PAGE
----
Ancient records of canoes are found from the Pacific Northwest to the coast of Maine, in Minnesota and Mexico, in the Southeast, and across the Caribbean. And if a native of those distant times might
Ancient records of canoes are found from the Pacific Northwest to the coast of Maine, in Minnesota and Mexico, in the Southeast, and across the Caribbean. And if a native of those distant times might encounter a canoe of our day—whether birch bark or dugout or a modern marvel made of carbon fiber—its silhouette would be instantly recognizable.
This is the story of that singular American artifact, so little changed over time: of canoes, old and new, the people who made them, and the labors and adventures they shared.
With features of technology, industry, art, and survival, the canoe carries us deep into the natural and cultural history of North America.
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is professor of communication and journalism at the University of St. Thomas in St. Paul, Minnesota. He is the author, coauthor, or editor of seven books and a frequent writer and speaker on environmental themes.
is a retired honors professor from the University of Massachusetts Amherst and past president of the International Association for Literary Journalism Studies. This is his sixth book.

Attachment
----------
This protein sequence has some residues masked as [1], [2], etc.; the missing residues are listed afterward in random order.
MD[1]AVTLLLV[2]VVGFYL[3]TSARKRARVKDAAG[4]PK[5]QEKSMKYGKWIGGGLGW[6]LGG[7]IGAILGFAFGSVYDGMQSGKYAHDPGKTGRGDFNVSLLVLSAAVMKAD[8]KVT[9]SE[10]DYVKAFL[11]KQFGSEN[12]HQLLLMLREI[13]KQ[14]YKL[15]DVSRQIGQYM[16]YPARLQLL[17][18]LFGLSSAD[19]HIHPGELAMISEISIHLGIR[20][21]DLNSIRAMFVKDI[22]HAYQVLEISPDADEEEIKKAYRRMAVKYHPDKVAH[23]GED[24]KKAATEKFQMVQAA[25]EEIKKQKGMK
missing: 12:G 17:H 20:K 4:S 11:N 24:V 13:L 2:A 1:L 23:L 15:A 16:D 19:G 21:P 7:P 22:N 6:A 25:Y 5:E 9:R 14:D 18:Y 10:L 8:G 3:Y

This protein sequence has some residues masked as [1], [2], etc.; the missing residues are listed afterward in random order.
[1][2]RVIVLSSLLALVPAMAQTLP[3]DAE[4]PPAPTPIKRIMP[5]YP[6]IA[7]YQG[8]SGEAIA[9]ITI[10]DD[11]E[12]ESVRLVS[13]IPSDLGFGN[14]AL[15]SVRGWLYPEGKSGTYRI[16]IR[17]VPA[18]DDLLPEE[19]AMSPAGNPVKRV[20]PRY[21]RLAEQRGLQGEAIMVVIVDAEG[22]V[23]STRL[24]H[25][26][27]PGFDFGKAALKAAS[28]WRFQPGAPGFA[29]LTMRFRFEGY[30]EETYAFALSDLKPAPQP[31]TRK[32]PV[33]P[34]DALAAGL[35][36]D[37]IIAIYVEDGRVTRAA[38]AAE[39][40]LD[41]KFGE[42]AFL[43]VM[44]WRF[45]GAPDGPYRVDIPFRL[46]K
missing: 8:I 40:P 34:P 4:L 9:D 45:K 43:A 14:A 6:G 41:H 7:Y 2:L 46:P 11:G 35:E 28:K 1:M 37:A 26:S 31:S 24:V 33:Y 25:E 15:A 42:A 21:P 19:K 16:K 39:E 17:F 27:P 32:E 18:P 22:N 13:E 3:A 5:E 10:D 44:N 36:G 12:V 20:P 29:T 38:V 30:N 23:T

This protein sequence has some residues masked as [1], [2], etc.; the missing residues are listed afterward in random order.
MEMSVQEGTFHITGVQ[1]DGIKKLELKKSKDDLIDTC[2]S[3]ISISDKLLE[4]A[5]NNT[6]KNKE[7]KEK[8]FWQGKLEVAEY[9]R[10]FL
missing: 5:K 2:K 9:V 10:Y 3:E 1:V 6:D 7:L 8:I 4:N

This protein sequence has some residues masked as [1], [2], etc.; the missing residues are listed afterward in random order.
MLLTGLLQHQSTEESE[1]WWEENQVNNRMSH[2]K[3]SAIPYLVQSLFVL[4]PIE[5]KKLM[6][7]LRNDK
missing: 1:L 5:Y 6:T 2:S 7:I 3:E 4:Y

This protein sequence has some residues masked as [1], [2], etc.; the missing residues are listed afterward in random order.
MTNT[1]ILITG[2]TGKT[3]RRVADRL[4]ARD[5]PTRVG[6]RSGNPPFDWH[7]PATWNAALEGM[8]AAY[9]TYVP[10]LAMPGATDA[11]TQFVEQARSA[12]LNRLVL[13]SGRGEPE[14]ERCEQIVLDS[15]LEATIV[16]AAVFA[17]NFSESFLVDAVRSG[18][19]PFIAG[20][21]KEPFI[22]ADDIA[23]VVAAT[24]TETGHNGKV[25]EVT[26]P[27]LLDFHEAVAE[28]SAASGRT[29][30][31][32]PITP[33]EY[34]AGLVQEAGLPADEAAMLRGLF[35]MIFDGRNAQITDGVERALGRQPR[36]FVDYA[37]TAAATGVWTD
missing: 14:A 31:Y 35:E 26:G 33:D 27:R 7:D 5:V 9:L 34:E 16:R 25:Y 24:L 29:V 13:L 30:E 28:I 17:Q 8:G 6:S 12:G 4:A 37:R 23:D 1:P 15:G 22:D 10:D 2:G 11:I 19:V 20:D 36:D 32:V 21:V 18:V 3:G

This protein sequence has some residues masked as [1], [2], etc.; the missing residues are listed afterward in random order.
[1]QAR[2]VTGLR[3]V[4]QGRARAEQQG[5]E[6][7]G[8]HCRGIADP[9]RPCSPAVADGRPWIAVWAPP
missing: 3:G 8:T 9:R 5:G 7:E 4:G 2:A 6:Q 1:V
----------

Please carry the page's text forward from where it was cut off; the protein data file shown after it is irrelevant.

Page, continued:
is the author of nearly thirty books, including The Survival of the Bark Canoe and Coming into the Country. He won the Pulitzer Prize in 1999 for Annals of the Former World.
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"Organized around a canoe's building materials (birch bark, wood, metal) and uses (the fur trade, modern recreation), this richly illustrated history will entrance any, and they are many, who have taken a paddle in hand. Written by avid canoeists, it begins with the finely crafted, versatile Native American vessels that so impressed colonizing Europeans with their perfect suitability to navigating the rivers and lakes of North America. The new arrivals, especially the French, adapted the canoe to the tasks of exploration and trade with Indian tribes."
"The interesting text is complemented by numerous photographs, drawings and paintings — including many old photos — making this an enjoyable read for those who enjoy canoes, nature or history."
— Metroland Media
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"Mark Neuzil and Norman Sims have written a wonderfully detailed biography of the vessel that made North America possible, treating it as a living, breathing personality. As enjoyable as a swift, steady, and smooth river, this is the ideal book for canoeists—the perfect canoe trip of a read."
— Roy MacGregor, author of Canoe Country: The Making of Canada
"Canoes is that rare cultural history that manages to transport through its very subject: the North American canoe. This book is fascinating and thorough and wonderfully accessible. It?s also the definitive work on the single most important conveyance in this continent?s rich past. It?ll carry you away like a beautifully crafted cedar strip canoe."
— Peter Geye, author of Wintering